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The Scribbler (2014)

XLRator Media
Blu-ray Disc Released: 10/21/2014

All Ratings out of





Review by Mike Long, Posted on 10/15/2014

In the past, we've discussed how one most likely shouldn't look to movies for reflections of reality. But, having said that, most movies are based on our world in some way and, in that sense, they should try and accurately portray what real life is like. One area where this is especially true is the field of mental health care, which the movies rarely get right. Most psychiatrists don't actually counsel patients. Most mental hospitals don't look like prisons. And yet, the movies continue to show these things, which most likely leads to some disillusioned patients who have based their expectations of care upon the media. The Scribbler is sort of a science-fiction movie, but that doesn't justify the truly bizarre ideas about psychiatric care which it has.

As The Scribbler opens, Suki (Katie Cassidy) arrives at Juniper Towers, a halfway house for patients who have been under the care of Dr. Sinclair (Billy Campbell). The place is a large, unkempt building which is infamous for patient suicides. We learn that Suki has Dissociative Identity Disorder (Known to many as Multiple Personalities) and that Dr. Sinclair has been treating her with something called "The Siamese Burn", in which a device helps to rid Suki of her various personalities. One of these personalities is known as "The Scribbler", as it loves to write messages everywhere -- and they are written in reverse. As Suki gets settled in, she meets some of her eccentric neighbors; Alice (Michelle Trachtenberg), who guards the stairwell; Emily (Ashlynn Yennie), who refuses to wear clothes; Cleo (Gina Gershon), who dresses like a gypsy; and Hogan (Garret Dillahunt), the only male on the floor. Although she is skeptical, Suki decides to follow Dr. Sinclair's orders and use the machine, which knocks her unconscious. When she awakens, she finds ominous notes written on the wall and that crimes have been committed. Thus begins a mystery of what is really going on in Juniper Towers.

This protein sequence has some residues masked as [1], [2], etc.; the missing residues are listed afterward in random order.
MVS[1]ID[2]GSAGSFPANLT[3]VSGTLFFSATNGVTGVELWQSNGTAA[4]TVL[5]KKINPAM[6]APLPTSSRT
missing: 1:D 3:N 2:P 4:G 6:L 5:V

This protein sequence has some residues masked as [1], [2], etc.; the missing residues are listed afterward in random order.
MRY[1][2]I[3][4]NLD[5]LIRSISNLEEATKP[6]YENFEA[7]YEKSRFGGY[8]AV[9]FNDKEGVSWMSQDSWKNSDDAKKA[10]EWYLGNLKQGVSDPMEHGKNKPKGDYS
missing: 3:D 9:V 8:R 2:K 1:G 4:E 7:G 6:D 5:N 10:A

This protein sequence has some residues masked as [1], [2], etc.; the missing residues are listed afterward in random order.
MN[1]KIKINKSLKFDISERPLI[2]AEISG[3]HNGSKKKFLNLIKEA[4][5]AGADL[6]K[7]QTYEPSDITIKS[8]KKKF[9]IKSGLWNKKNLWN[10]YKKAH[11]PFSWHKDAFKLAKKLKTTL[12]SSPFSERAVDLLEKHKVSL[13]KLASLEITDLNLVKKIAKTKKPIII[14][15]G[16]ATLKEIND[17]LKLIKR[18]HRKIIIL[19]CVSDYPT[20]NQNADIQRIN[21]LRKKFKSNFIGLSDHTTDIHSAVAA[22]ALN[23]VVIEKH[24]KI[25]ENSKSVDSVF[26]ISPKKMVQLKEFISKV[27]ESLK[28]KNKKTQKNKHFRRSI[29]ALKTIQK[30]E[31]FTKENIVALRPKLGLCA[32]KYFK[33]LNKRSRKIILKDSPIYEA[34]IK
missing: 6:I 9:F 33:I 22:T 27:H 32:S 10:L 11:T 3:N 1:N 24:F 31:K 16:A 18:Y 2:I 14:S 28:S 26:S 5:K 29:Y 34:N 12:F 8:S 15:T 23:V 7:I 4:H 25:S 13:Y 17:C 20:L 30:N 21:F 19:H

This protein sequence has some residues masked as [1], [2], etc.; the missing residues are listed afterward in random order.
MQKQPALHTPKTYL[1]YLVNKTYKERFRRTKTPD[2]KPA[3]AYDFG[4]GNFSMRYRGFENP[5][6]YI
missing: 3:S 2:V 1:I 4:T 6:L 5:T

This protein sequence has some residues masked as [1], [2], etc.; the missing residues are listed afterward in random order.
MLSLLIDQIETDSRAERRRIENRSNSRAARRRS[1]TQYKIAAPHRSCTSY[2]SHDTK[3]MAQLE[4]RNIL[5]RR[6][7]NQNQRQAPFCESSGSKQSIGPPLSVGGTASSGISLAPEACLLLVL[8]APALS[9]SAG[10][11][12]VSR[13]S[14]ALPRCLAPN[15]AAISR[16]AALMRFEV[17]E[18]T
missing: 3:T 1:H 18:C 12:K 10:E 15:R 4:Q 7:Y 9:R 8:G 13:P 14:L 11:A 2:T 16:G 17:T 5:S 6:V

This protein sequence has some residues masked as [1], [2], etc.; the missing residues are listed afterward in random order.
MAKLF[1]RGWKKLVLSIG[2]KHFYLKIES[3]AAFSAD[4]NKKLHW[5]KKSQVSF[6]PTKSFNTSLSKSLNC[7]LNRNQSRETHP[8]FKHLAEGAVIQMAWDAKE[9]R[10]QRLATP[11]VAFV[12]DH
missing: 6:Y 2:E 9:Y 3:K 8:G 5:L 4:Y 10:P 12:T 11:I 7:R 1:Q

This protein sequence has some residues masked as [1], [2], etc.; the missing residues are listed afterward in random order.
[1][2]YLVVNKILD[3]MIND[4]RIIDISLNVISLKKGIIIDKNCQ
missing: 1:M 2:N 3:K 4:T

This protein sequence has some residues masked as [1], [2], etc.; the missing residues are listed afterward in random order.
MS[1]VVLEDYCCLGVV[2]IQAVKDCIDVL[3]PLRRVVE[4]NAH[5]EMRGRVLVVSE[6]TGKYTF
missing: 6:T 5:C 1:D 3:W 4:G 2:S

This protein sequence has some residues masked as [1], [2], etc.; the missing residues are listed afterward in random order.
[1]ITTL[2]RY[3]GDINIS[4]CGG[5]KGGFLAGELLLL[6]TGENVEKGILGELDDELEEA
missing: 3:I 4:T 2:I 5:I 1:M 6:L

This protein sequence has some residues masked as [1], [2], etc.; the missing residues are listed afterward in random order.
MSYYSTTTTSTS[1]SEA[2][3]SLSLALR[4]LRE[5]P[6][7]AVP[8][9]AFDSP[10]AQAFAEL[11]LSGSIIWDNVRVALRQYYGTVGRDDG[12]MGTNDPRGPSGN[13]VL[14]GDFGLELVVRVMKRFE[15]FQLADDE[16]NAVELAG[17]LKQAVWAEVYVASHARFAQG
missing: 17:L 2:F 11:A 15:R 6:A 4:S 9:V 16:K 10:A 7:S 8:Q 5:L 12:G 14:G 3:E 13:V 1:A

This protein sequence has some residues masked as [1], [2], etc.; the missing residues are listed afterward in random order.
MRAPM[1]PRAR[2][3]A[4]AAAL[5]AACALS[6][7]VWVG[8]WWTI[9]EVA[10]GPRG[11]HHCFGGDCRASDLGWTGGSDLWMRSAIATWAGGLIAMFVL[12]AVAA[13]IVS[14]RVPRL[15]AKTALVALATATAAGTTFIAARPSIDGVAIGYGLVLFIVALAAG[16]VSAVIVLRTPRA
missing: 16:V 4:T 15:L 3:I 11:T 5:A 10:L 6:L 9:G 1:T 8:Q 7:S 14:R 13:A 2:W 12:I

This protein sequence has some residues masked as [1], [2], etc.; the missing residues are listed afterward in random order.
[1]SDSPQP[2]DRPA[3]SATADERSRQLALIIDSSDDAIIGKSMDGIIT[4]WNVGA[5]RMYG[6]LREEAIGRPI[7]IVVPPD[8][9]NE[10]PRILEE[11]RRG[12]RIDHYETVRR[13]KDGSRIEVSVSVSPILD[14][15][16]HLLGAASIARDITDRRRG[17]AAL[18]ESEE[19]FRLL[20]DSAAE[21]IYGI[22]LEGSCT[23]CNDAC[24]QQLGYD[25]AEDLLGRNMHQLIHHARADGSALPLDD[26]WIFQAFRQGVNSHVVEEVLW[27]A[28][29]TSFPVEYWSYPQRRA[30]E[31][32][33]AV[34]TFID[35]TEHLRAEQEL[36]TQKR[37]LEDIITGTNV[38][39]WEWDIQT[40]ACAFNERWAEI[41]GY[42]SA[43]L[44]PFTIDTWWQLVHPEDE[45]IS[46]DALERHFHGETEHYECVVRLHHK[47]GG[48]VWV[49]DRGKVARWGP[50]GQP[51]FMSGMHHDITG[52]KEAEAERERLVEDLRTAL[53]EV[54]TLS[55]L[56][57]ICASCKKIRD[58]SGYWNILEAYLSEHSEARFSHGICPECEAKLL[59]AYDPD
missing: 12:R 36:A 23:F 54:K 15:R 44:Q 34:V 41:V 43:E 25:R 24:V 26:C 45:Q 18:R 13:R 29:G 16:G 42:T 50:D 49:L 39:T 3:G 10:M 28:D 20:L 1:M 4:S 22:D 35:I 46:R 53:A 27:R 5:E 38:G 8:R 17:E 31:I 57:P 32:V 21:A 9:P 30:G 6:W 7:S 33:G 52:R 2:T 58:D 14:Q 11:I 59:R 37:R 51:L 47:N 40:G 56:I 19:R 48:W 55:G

Allow me to go ahead and get my primary point of the way. Do patients who leave inpatient psychiatric treatment go to halfway houses? Yes. Are some of these facilities lacking in amenities? (To put it nicely.) Yes. However, the idea of a physician discharging his patients to a dilapidated building with no supervision seems a bit unrealistic. Add in the fact that patients have been known to leap to their deaths and you've got the making of a liability that no doctor would undertake. And then you have the idea that Suki is administering some sort of modified ECT at home and you've got a movie which one must consider to be fantasy in order to just make it through the first few minutes.